On the eve of Josh Wolf going to jail, and on the eve of Chronicle reporters Lance Williams and Mark Fainaru-Wada facing yet another federal decision moving them ever closer to jail, I was honored to be the lead speaker at the fundraiser and going-back-to-jail party for Josh last night at Crash, a club on Mason Street in San Francisco.
I made two major points: first, that this was the only city in the country to my knowledge that had three reporters who were in jail or heading to jail, on orders from Washington, for failing to produce sources and material in federal cases. This was no mistake. This was a direct hit at San Francisco, the country’s leading city for dissent and anti-war movements for decades, and came down directly from the Bush Administration and its PATRIOT Act politics as a way to scare the city and put its dissenters on notice.
My second point was that I was speaking as a member of many journalism organizations (from the Society of Professional Journalists, which has already contributed $30,000 to Josh’s defense, to the California First Amendment Coalition to the California Newspaper Publishers Association to international groups from the InterAmerican Press Association to the World Association of Newspapers to the International Press Institute) and that these professional organizations either are or would be in solidarity on this common ground journalism/public service issue. They could be counted on. But the Josh Wolf case was different because he was a lone freelance video photographer, without a news organization and attorneys behind him, and he looked like easy prey for the local cops and the feds.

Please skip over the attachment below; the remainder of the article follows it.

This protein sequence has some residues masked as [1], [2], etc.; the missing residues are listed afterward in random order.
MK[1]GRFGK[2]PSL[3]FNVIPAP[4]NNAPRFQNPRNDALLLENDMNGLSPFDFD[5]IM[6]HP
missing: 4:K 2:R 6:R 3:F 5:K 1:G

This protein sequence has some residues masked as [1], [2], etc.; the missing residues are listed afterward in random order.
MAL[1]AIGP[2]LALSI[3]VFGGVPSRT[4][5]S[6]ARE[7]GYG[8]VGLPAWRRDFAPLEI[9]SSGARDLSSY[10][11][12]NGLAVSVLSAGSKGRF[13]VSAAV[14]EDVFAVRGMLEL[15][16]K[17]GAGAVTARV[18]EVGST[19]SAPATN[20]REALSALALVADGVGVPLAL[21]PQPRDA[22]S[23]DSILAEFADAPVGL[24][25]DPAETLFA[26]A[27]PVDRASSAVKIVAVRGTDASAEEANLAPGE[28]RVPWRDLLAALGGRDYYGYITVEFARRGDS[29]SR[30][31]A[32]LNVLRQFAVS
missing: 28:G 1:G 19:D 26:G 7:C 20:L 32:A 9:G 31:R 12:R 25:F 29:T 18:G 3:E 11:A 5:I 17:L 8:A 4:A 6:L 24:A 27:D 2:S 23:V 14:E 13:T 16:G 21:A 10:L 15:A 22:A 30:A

That, I noted, was what was so important about the Crash event and the emerging Josh brigade. The event was lively, well attended, lots of fun, and demonstrated that a freelancer who stands tall, as Josh is doing, can build a strong grassroots constituency capable of mobilizing sustained resistance.
The real outrage is that the local cops turned Josh’s case over to the feds and gave them another timely target for Bush in San Francisco. And the cops did so secretly and unilaterally, without going to the mayor, to the supervisors, to the district attorney, to the Police Commission. The cops who are fighting like hell to keep beat patrolmen out of the neighborhoods and were happy to invite the feds to come to town and rough up our press and our public on their behalf. At minimum, that move demands public hearings by the supervisors to determine how this happened and what can be done to see that it never happens again.
Today’s Chronicle blaring front page head said: “SILENCE MEANS PRISON, JUDGE TELLS REPORTERS” No, silence in this case for these three reporters means principle and honor and holding your ground under fire. There is no principle or honor for the people in Washington who are working overtime to put in jail three reporters who were doing their job at this critical moment in the City and County of San Francisco.